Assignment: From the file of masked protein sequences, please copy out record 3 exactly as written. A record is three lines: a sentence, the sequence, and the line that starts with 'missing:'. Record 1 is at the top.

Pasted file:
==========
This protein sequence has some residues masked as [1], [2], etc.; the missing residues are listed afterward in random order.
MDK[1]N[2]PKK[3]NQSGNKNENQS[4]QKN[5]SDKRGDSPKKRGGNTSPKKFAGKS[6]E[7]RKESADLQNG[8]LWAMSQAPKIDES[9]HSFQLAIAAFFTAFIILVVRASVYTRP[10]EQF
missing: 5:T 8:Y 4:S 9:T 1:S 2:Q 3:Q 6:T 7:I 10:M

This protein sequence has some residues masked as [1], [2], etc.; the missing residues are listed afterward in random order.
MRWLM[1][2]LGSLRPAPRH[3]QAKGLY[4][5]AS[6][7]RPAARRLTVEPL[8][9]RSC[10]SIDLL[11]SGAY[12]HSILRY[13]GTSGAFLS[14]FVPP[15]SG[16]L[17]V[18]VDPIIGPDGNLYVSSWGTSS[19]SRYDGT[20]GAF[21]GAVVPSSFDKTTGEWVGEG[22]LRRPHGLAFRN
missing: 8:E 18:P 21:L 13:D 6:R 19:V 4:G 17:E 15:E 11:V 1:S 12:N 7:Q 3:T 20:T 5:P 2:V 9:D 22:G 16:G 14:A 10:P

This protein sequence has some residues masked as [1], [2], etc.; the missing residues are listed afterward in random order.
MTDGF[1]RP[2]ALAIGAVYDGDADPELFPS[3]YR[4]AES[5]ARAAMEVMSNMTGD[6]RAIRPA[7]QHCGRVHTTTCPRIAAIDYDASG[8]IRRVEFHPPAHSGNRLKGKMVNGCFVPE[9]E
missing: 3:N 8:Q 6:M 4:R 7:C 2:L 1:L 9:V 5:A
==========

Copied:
This protein sequence has some residues masked as [1], [2], etc.; the missing residues are listed afterward in random order.
MTDGF[1]RP[2]ALAIGAVYDGDADPELFPS[3]YR[4]AES[5]ARAAMEVMSNMTGD[6]RAIRPA[7]QHCGRVHTTTCPRIAAIDYDASG[8]IRRVEFHPPAHSGNRLKGKMVNGCFVPE[9]E
missing: 3:N 8:Q 6:M 4:R 7:C 2:L 1:L 9:V 5:A